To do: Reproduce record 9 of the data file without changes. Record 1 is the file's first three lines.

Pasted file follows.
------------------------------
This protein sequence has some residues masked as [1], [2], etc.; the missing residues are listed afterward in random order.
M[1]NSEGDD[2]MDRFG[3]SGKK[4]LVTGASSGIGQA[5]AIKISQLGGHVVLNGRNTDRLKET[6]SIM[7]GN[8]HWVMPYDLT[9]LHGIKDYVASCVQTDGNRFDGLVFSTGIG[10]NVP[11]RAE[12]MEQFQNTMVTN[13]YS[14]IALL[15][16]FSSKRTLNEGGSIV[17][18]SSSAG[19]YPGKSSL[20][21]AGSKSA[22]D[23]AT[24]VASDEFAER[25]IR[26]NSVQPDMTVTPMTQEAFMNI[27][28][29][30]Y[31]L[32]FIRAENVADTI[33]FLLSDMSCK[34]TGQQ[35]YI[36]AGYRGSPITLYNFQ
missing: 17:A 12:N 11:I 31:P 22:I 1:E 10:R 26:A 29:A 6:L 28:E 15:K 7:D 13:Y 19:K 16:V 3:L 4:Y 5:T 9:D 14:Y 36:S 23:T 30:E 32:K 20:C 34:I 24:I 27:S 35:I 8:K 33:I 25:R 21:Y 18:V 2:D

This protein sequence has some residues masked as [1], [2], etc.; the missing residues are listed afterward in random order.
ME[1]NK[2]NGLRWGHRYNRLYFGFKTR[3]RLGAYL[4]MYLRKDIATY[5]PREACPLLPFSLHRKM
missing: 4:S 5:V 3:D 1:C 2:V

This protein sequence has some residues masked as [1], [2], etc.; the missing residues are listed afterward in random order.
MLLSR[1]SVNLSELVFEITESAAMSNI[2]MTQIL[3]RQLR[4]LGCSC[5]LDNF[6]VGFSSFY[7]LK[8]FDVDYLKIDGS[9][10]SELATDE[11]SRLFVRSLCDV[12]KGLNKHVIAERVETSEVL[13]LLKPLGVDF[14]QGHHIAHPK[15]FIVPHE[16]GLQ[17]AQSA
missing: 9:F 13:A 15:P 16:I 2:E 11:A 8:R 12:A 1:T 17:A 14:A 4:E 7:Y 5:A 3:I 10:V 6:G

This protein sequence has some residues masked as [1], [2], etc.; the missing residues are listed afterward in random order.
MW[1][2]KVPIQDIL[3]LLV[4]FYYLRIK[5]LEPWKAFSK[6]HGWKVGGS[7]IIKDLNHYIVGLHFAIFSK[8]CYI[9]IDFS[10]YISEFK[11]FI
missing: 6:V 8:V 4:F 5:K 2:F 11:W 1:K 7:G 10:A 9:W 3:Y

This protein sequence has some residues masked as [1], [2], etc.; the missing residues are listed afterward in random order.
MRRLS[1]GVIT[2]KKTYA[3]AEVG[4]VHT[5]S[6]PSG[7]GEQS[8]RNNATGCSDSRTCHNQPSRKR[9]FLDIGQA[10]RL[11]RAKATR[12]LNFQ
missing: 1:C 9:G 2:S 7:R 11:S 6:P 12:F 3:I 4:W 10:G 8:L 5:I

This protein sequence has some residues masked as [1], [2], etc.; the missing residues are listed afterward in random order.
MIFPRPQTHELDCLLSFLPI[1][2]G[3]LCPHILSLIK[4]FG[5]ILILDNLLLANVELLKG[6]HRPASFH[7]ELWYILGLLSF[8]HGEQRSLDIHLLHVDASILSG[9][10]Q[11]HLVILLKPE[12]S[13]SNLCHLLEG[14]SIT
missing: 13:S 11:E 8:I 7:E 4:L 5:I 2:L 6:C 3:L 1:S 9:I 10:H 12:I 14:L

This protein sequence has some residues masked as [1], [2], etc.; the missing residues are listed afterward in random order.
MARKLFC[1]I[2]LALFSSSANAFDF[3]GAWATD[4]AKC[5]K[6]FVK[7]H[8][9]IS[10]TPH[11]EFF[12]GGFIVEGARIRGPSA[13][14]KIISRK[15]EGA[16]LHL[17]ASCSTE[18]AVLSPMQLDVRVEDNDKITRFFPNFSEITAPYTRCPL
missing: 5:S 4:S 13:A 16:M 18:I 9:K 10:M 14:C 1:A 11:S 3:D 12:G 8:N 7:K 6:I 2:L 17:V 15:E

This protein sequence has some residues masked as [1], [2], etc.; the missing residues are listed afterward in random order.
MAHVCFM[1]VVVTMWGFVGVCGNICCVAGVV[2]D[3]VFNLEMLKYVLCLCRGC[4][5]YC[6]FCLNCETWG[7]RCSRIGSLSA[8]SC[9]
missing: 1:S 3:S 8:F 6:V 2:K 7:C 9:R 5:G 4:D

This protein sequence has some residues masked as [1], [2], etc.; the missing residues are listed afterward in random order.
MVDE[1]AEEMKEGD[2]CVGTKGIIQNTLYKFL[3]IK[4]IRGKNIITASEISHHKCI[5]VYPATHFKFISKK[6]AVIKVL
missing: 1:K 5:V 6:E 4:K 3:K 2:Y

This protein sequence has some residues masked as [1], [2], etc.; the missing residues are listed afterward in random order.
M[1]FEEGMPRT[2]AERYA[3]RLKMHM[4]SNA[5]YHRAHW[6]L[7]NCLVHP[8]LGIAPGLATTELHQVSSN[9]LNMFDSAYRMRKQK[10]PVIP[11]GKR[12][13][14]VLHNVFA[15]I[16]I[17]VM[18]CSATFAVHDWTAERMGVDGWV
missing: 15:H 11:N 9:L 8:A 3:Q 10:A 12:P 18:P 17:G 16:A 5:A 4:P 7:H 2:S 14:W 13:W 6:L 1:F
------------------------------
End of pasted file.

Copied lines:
This protein sequence has some residues masked as [1], [2], etc.; the missing residues are listed afterward in random order.
MVDE[1]AEEMKEGD[2]CVGTKGIIQNTLYKFL[3]IK[4]IRGKNIITASEISHHKCI[5]VYPATHFKFISKK[6]AVIKVL
missing: 1:K 5:V 6:E 4:K 3:K 2:Y